Jimmy’s Success Story

Jimmy's HeadshotWhen I started P.R.O.S. over three years ago I was in a much different place than I am now. I was in and out of the hospital on three different occasions and was suffering from pseudo-seizures from all the stress that my mind was under due to my illness. I came out of the hospital homeless and penniless. I ended up in a shelter with around twenty other men, which wasn’t the ideal situation because of the nature of my symptoms but I didn’t have any other options.

I felt hopeless and didn’t have a clue where my life was headed. I was void of goals and felt as if l didn’t have a purpose. After coming out of the hospital for the third time in a few months I ended up in the Partial Program at Benedictine Hospital. At that point I had no idea what P.R.O.S is but my therapist at Partial suggested I go there and helped me sign up.

When I started P.R.O.S. in March of 2018 I felt like I was lost and was looking for a direction to take my life. My coping strategies at the time weren’t what they needed to be and I was still fighting the emotions around my illness and suffered from suicidal ideation, which is what sent me to the hospital on those three occasions.

I started off by going to P.R.O.S. five days a week because I believed having a place to go and structure in my life would bring about some relief. I would walk to and from Gateway no matter what the weather was like, all in an attempt to feel better. I took as many classes as I could, learning coping skills, how to set goals, I learned about C.B.T.*, and D.B.T.** After a few months it all started to make sense and in conjunction with moving into a new place of my own I slowly began to feel better.

I started to have hope for the future. Just having hope isn’t enough and you have to be willing to put a plan in action to meet your goals. That’s the hard part, setting goals is easy, having hope is easy, but the work you have to put in is difficult, especially for those of us who suffer from a mental illness.

I’ve traveled a great distance in my life since beginning P.R.O.S. I’ve learned so much about myself and I truly believe you get back what you put into the program. If you’re willing to do the hard work and learn about yourself you will grow as a person. The skills I now have in my toolbox thanks to P.R.O.S. are invaluable.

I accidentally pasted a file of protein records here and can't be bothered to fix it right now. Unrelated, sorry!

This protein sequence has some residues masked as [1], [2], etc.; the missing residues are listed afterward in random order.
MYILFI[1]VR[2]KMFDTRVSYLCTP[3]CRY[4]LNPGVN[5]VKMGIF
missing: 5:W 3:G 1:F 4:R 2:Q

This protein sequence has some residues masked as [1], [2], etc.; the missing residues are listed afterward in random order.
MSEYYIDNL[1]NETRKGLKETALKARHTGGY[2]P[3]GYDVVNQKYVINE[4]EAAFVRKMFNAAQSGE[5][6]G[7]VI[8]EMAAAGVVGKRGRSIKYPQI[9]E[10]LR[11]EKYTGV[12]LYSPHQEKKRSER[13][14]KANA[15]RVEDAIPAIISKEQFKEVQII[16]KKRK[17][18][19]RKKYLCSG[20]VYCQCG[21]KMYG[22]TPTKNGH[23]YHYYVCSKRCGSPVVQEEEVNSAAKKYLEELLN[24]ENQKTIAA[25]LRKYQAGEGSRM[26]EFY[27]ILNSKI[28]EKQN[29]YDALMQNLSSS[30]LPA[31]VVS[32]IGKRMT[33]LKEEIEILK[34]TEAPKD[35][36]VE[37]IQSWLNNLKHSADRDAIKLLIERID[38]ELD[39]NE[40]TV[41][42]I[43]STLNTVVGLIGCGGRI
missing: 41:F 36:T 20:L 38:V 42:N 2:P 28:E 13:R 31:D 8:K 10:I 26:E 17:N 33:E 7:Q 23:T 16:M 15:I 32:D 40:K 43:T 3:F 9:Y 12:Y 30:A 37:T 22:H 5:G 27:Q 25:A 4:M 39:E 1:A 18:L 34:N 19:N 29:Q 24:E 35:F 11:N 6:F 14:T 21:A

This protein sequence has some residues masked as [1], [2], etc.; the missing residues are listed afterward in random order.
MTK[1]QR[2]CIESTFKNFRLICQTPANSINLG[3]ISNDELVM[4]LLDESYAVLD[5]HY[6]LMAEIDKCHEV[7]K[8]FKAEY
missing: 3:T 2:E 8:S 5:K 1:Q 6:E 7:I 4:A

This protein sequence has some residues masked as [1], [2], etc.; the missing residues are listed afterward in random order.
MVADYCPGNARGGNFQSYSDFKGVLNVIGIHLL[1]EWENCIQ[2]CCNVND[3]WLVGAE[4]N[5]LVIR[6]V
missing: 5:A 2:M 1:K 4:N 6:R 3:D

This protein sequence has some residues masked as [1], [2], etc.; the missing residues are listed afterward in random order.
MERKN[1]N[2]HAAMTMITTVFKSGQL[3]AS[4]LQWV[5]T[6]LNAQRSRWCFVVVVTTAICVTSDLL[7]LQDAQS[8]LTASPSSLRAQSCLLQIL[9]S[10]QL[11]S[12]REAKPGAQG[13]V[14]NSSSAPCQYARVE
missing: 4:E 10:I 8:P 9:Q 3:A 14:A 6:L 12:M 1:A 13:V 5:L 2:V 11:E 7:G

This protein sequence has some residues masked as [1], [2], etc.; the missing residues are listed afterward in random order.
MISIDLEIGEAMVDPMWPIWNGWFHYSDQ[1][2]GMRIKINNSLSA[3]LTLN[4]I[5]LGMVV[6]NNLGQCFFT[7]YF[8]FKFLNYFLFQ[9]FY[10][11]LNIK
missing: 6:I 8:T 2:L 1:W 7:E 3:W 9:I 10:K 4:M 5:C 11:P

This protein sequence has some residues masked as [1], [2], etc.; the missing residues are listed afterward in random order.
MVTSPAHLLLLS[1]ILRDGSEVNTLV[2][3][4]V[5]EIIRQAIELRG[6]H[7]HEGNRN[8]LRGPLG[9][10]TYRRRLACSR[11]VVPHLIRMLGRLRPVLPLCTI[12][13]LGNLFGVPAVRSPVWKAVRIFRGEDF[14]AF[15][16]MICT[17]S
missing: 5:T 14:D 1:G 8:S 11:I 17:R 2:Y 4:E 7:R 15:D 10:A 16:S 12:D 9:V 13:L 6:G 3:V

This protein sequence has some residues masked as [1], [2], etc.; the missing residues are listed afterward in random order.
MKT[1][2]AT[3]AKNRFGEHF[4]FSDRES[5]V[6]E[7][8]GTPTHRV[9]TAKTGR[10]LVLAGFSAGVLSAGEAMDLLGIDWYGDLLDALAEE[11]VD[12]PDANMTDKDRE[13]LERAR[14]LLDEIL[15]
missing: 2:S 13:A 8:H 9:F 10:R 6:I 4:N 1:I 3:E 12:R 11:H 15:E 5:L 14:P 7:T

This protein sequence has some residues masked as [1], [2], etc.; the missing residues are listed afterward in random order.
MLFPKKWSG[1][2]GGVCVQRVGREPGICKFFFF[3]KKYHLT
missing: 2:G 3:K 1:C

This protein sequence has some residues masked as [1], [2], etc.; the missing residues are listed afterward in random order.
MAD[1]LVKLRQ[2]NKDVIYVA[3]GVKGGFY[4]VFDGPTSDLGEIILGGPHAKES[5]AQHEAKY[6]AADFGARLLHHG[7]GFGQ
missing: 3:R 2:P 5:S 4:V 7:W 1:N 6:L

I’m currently in college and doing very well for myself despite the extra challenge of mental illness. A message I’d like to get to my fellow students in the program is even if you’re having a tough time right now you can put a plan in place to reach out for what you are hopeful to have in life. It may seem impossible at times, but your goals are achievable and everyone that works at P.R.O.S. is there to support your personal growth.

I would also like to mention the latent effect of the friendships you gain from fellow students. I’ve made some friends that will be a part of my life for the entirety of my life. The support you get from fellow students is also important to your personal growth. I’ve felt nothing but support from my classmates and I hope sharing a part of my story will positively influence those that attend the classes at P.R.O.S.

I feel my future is bright and I’m doing what I want to be doing at this moment in life with an eye out for my future. Staying mindful of the present while having goals, to me, is a very important part of life in general. One day I will move on from P.R.O.S. but what I’ve learned will never leave me

*C.B.T. – Cognitive Behavioral Therapy is a type of psychotherapy. This form of therapy modifies thought patterns in order to change moods and behaviors. It’s based on the idea that negative actions or feelings are the result of current distorted beliefs or thoughts, not unconscious forces from the past.

**D.B.T. – Dialectical Behavioral Therapy is a type of cognitive-behavioral psychotherapy (talk therapy) that can help patients struggling with overwhelming emotions, which can lead to self-destructive behaviors and unstable relationships. It uses a psychological and social (psychosocial) approach, emphasizing collaboration, peer support and personal development.